If there is anyone out there condemning human trafficking, that someone is yours truly. The reason is because I can never forget Jessie Foster, who was forced into prostitution, beaten and abused physically and mentally until the day she disappeared without a trace eleven years ago. Jessie was only 21 years old, but apparently was not considered a human being by authorities, who never properly investigated her pimp, giving the impression that they were all afraid of him.
The case of fire captain Richard Loughry is very disturbing; I do not excuse his actions, but if it is true that he responded to an advertisement while seeking out the services of a 22-year-old prostitute, do people really expect that he should have asked the woman for her birth certificate?
According to reports Clark County Deputy District Attorney Alexander Chen said that Captain Loughry also faces charges of statutory sexual seduction, child abuse and soliciting prostitution of a minor.
The sad part of this situation is that under NRS 200.364, statutory sexual seduction is defined as: “Ordinary sexual intercourse, anal intercourse, or fellatio committed by a person 18 years of age or older with a person under the age of 16 years old.”
According to criminal defense attorneys I have spoken with, the unfair aspect of the statutory law in Nevada is that if someone is found guilty of this offense, even if the man was totally unaware that the victim was under sixteen, he is still liable for the crime.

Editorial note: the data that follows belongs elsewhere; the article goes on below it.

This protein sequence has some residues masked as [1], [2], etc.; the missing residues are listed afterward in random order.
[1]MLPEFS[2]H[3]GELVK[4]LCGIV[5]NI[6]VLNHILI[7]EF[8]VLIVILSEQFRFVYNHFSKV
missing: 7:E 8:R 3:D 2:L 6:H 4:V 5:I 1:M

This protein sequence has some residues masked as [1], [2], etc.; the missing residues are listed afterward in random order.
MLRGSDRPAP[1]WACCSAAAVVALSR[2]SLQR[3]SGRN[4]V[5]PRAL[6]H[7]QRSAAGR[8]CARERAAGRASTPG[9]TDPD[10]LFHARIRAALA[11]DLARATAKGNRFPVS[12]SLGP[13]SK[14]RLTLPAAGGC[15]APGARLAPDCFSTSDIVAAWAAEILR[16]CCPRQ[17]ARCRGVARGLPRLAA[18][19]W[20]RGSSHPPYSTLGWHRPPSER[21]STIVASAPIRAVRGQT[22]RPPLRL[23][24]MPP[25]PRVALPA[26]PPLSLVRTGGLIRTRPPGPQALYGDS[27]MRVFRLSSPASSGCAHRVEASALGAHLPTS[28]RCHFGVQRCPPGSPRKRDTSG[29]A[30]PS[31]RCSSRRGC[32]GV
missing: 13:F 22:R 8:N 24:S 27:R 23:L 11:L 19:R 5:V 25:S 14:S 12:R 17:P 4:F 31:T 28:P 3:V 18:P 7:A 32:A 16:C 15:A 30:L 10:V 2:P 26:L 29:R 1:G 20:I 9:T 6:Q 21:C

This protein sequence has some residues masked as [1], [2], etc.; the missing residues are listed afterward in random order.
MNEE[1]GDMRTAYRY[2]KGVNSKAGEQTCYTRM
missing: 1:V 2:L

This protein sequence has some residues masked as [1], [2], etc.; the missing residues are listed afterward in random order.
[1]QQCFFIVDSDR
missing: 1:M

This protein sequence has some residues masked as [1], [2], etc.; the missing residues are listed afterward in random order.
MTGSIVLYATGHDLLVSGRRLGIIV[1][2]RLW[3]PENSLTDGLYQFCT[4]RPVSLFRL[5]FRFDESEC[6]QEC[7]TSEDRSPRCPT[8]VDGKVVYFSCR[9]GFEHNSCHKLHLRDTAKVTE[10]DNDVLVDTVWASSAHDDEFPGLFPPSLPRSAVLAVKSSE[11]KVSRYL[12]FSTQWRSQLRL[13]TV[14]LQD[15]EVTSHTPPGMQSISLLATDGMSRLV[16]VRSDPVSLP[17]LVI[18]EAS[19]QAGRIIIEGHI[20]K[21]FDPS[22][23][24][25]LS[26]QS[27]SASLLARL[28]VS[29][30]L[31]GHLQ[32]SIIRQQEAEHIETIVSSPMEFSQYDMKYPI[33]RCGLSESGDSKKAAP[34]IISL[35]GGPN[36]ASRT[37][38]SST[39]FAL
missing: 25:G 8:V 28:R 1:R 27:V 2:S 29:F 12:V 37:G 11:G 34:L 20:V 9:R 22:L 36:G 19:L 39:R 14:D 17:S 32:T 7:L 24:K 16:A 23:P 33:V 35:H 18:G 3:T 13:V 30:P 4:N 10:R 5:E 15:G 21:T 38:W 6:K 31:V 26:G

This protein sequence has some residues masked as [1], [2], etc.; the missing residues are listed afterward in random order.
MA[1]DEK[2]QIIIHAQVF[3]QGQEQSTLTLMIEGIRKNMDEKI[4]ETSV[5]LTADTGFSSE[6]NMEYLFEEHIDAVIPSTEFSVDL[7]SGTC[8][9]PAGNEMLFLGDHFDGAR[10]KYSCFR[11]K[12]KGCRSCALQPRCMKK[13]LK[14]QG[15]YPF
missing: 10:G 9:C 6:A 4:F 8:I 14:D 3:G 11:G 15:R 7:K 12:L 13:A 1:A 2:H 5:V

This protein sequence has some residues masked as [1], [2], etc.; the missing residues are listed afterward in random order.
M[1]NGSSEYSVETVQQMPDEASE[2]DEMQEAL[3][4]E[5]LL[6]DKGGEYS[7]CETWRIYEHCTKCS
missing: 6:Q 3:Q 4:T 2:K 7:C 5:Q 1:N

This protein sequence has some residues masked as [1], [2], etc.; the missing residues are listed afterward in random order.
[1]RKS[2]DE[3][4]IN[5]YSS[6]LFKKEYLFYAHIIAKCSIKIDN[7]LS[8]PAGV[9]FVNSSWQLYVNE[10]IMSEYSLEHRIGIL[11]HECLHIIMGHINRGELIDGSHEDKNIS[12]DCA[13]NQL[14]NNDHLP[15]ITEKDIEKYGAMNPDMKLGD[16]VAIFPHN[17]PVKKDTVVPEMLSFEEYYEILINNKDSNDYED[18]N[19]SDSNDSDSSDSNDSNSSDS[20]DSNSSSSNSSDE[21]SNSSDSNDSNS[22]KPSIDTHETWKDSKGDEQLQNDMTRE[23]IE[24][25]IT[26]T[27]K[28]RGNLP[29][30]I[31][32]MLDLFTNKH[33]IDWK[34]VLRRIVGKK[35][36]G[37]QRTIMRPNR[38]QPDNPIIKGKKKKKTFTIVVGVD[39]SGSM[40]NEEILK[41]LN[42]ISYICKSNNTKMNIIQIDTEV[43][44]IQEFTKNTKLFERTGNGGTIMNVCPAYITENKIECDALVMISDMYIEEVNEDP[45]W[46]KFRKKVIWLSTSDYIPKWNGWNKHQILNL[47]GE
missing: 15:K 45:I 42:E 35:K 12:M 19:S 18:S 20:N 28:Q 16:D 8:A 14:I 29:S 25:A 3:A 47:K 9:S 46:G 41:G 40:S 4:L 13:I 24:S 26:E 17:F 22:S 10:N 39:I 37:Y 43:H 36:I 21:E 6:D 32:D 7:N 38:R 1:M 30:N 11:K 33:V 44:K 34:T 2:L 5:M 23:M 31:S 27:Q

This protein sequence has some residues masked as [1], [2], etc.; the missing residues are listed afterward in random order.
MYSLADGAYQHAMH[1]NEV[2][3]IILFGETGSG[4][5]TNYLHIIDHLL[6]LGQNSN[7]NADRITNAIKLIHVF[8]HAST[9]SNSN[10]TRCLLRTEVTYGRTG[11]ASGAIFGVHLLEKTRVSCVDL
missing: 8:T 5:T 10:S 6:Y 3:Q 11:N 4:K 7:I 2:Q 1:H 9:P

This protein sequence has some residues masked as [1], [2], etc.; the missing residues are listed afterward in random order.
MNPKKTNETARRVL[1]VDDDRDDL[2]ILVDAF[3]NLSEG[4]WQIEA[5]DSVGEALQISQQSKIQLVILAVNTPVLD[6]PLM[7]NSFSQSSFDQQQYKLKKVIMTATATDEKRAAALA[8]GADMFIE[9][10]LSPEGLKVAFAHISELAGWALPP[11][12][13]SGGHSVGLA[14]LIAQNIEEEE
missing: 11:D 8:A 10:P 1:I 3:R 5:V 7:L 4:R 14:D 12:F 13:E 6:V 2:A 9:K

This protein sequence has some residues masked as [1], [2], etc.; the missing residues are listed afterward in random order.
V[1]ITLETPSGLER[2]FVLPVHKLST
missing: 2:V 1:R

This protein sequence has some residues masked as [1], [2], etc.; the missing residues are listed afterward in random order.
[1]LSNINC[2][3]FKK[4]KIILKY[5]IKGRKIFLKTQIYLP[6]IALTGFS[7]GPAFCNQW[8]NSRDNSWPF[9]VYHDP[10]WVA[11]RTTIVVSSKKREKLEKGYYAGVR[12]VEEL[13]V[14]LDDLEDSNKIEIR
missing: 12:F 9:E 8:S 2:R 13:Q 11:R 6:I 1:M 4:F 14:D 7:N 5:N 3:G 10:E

Again, if the Captain was under the impression that the woman was not 22 years of age, what was he supposed to do — ask her for her birth certificate?
According to authorities and media reports, they already know that the supposed pimp is a 23-year-old guy named Gino Miller who had forced the girl into prostitution days before the encounter with the fire captain. In my opinion, Captain Loughry was not the first client of the girl. It is obvious that the District Attorney’s office wants to throw the book at the captain, put him in prison and throw the key away. Would it not be considered fair for the judge in this case to sign a warrant for the arrest of the girl’s pimp (by that or any other label) and bring him to court under the same charges?
Another thing that comes to mind is that according to news reports, the little pimp took the girl to California a few days before, so I ask myself: “Where were the parents of this girl?”
Isn’t it too much of a coincidence that the girl remembers every detail in the captain’s room, but doesn’t remember any details of any previous johns?
I don’t like the idea that Captain Loughry took the liberty to use a fire department station for his sexual needs when he was supposed to be a model and an example for the rest of the men employed by the Fire Department, but I believe everybody should be treated equally when involved in the same crime.
Of course I believe Captain Loughry erred big time with his actions, but it was that Gino Miller person who created the whole fiasco in the first place and such pimps should be prosecuted with all the weight of the law.
Also, Captain Loughry is not an ordinary citizen; he has given 20 plus years of service to the people of Las Vegas and I don’t see the benefit of having this story on the front pages of the daily newspaper without any consideration and respect for his wife, who has no business in this sad story.